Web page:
You’ve probably seen ads on television advertising auto insurance policies that have low premiums and small deductibles coupled with promises to insure anyone, no matter how poor their driving record. The reason many of these policies are so inexpensive isn’t because these particular auto insurance companies have figured out how to stay in business while charging customers half of what other companies do, but because these are bare-bones policies that provide the required minimum amount of insurance to legally operate a vehicle.
In California, the mandatory minimum amount of coverage required is $15,000 for the death or injury of one person in the car, $30,000 for the death or injury of more than one person, and $5,000 for property damage. As you can probably see, these amounts are woefully inadequate. For starters, $15,000 worth of medical bills in this day and age can be gone in the blink of an eye, and $5,000 is laughable if you happen to be the at-fault driver in a collision in which the other driver’s Mercedes was totaled.
Whatever the amount, when your auto insurance coverage is used up, the remaining cost doesn’t go away – you’re still responsible for it. So, the simple act of trying to save a little on auto insurance by going with the mandatory minimum can easily cost you far more than you would have paid for a policy with better coverage.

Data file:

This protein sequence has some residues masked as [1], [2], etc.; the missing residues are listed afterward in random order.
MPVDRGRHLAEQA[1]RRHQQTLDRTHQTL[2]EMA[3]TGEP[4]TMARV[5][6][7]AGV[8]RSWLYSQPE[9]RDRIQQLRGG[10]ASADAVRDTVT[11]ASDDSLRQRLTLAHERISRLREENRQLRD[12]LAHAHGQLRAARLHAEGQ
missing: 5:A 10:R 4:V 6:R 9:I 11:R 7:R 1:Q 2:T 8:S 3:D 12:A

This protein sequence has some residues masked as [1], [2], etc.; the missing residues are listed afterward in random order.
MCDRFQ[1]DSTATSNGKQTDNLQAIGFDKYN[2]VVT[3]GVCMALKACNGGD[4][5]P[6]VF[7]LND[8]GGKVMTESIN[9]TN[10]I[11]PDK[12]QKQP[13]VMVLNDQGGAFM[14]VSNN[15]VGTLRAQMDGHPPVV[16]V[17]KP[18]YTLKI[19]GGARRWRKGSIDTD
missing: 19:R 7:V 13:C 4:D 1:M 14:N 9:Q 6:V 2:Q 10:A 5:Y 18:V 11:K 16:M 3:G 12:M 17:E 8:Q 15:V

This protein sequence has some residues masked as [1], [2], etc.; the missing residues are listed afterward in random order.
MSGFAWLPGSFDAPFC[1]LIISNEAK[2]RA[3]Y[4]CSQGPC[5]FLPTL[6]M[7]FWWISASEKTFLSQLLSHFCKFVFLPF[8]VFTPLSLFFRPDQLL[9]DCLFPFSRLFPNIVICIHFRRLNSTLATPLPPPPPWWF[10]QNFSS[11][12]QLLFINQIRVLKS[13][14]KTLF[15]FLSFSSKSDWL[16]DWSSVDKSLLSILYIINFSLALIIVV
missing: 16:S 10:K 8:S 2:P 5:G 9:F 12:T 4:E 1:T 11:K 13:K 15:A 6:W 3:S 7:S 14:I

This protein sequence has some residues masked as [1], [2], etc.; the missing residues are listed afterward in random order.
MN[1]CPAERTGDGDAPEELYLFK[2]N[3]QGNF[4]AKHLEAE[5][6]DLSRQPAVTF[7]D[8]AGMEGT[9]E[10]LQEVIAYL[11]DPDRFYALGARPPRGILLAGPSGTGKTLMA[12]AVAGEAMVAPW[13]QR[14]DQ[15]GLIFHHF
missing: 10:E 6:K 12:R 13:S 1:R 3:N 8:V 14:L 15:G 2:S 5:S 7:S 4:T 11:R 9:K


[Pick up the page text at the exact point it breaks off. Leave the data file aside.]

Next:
Some drivers have little choice. It could be they’re living on a very tight budget, or perhaps their past driving record has put better policies out-of-reach for a little while. However, for people who can afford a better policy, it’s probably a good idea to look into it. The Insurance Information Institute recommends auto insurance coverage amounts of at least $100,000 of bodily injury coverage per person in an accident, and $300,000 per accident.
Nobody expects to be in an accident, but everyone makes mistakes. Just be sure that one of them isn’t being under-insured.